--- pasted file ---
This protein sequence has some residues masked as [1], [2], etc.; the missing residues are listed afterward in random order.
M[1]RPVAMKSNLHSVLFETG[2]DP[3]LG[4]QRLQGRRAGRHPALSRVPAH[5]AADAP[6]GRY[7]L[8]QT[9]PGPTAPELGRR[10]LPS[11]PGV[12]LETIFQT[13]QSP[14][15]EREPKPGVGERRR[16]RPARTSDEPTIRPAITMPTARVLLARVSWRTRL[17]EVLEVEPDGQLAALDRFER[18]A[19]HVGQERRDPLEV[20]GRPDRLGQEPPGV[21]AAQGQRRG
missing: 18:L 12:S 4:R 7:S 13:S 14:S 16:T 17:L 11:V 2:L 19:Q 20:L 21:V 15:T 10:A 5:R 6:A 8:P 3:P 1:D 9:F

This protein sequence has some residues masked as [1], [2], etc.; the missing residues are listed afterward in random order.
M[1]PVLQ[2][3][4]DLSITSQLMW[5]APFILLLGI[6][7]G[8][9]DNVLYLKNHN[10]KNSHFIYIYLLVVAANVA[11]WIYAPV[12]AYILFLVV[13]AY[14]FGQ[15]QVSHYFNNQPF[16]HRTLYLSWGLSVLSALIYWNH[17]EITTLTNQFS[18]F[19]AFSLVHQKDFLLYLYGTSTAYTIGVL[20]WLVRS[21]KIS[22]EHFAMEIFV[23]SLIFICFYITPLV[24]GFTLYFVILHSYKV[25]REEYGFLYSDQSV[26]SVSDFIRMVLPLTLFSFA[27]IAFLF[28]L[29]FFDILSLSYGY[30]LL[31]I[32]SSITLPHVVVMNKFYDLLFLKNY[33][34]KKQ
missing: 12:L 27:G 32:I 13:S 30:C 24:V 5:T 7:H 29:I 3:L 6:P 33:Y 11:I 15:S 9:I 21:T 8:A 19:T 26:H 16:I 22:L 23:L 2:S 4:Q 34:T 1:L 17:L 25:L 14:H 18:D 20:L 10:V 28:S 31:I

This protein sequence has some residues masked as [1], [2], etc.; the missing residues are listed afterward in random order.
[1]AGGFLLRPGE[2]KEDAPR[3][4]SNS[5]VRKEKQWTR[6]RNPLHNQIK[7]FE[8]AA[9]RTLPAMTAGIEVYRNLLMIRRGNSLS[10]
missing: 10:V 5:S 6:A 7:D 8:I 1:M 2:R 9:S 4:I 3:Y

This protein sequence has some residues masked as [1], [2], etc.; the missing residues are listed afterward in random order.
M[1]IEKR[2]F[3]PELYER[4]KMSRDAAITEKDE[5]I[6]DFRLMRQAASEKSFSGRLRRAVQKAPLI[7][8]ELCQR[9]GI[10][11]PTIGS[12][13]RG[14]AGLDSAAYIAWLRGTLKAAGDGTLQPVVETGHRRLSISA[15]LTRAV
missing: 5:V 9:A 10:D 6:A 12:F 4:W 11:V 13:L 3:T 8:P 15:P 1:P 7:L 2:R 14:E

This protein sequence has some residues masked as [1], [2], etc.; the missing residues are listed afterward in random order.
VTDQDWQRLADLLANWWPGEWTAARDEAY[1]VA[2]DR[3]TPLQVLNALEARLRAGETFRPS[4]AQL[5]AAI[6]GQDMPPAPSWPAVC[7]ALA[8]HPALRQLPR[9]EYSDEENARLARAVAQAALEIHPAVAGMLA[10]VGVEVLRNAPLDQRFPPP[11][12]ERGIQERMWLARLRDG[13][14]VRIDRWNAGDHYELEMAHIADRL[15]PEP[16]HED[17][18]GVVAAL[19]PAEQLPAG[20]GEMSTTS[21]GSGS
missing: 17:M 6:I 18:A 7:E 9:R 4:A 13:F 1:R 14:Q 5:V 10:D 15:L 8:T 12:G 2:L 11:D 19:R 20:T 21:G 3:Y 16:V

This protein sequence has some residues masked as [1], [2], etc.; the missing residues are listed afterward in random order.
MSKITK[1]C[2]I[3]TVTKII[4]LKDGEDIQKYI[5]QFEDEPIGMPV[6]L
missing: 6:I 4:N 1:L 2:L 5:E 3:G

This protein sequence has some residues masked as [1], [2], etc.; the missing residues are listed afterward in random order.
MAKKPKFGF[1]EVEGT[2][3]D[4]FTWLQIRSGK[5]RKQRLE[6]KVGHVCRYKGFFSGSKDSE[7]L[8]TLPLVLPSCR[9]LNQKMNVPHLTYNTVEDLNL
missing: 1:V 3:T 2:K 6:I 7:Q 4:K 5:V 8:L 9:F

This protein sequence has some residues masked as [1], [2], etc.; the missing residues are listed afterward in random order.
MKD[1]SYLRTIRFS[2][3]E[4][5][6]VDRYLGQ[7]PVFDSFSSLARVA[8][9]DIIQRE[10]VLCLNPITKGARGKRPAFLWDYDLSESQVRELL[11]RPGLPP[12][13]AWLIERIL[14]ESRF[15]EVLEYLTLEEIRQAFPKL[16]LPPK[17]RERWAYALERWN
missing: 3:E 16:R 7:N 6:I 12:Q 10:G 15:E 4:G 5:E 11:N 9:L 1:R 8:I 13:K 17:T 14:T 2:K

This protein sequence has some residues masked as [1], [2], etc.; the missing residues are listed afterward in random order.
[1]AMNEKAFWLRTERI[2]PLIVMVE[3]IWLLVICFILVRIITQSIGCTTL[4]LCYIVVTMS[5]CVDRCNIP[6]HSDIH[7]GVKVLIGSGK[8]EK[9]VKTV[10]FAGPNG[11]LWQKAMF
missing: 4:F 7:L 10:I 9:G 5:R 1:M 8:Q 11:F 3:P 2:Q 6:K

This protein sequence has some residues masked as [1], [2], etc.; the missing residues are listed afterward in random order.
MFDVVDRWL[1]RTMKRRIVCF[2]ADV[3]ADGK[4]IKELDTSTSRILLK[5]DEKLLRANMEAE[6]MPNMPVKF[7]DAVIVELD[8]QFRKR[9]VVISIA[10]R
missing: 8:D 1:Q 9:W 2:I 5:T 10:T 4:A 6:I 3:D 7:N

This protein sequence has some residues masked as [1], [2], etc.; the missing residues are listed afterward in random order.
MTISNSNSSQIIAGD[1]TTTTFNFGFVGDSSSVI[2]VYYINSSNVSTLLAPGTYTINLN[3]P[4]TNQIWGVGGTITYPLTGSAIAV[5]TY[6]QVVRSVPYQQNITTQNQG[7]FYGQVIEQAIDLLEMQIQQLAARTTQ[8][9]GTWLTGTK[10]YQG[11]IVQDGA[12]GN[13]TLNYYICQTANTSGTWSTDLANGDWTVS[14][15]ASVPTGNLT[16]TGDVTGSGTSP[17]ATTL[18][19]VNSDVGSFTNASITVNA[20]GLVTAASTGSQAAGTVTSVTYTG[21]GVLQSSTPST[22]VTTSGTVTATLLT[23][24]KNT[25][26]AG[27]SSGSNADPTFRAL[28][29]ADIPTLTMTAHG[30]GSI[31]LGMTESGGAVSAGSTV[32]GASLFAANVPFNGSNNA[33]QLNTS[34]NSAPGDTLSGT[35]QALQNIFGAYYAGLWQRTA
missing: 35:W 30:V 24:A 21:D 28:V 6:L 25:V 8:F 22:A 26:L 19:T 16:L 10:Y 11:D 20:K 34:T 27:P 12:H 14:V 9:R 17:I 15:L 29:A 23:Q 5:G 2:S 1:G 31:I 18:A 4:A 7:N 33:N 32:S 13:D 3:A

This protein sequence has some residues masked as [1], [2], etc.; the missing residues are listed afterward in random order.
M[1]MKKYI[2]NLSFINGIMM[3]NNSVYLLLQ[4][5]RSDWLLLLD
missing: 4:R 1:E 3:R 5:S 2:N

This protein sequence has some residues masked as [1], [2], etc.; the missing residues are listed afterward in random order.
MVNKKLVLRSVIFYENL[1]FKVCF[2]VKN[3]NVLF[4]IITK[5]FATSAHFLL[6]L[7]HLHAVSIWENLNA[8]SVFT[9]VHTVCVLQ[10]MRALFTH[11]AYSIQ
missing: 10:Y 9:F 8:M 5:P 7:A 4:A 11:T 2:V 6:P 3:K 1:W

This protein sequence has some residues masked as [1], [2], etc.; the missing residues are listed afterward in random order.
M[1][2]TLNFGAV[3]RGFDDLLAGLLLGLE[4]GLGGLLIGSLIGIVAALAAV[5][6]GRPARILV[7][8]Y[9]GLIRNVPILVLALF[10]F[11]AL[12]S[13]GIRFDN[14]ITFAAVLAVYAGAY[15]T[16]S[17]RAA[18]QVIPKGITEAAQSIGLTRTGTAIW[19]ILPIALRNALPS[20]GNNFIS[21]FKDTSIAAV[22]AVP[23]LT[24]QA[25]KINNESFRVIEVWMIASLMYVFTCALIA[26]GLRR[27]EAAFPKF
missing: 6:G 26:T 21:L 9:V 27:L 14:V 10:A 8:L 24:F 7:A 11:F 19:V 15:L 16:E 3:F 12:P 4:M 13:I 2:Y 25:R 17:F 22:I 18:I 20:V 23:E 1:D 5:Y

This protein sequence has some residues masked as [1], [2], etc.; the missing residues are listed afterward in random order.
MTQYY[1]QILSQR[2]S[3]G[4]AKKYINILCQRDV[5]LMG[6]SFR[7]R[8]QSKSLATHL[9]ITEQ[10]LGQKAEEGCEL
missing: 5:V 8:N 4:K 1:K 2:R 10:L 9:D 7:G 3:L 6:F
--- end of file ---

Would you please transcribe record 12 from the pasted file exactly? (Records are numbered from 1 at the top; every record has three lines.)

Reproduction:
This protein sequence has some residues masked as [1], [2], etc.; the missing residues are listed afterward in random order.
M[1]MKKYI[2]NLSFINGIMM[3]NNSVYLLLQ[4][5]RSDWLLLLD
missing: 4:R 1:E 3:R 5:S 2:N